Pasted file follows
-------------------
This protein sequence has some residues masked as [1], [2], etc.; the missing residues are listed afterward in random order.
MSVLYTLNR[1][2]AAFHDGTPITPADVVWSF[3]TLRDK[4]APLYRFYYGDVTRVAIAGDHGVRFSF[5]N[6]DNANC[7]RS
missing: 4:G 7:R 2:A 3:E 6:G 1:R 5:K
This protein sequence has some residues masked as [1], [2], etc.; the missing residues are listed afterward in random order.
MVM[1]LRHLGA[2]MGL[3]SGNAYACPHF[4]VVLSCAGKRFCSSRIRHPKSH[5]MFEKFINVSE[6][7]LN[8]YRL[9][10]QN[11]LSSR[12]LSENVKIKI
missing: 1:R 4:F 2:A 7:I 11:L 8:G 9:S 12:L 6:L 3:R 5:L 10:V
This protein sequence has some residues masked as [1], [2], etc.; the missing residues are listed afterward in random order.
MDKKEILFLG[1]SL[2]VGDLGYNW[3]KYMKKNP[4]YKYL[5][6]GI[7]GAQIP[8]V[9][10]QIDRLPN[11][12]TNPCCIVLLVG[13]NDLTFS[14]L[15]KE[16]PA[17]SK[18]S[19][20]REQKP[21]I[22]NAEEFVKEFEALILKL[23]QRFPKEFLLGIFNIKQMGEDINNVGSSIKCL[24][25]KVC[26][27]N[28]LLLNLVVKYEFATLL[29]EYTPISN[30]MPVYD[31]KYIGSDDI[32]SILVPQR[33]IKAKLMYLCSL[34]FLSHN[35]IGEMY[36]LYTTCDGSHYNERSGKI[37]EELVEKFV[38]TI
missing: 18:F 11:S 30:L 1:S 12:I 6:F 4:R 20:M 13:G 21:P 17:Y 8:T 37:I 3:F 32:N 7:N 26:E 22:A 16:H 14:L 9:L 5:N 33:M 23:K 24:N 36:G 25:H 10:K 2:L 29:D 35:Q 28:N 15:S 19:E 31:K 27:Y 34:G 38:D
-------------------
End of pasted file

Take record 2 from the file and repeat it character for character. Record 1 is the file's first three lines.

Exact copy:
This protein sequence has some residues masked as [1], [2], etc.; the missing residues are listed afterward in random order.
MVM[1]LRHLGA[2]MGL[3]SGNAYACPHF[4]VVLSCAGKRFCSSRIRHPKSH[5]MFEKFINVSE[6][7]LN[8]YRL[9][10]QN[11]LSSR[12]LSENVKIKI
missing: 1:R 4:F 2:A 7:I 11:L 8:G 9:S 12:L 6:L 3:R 5:L 10:V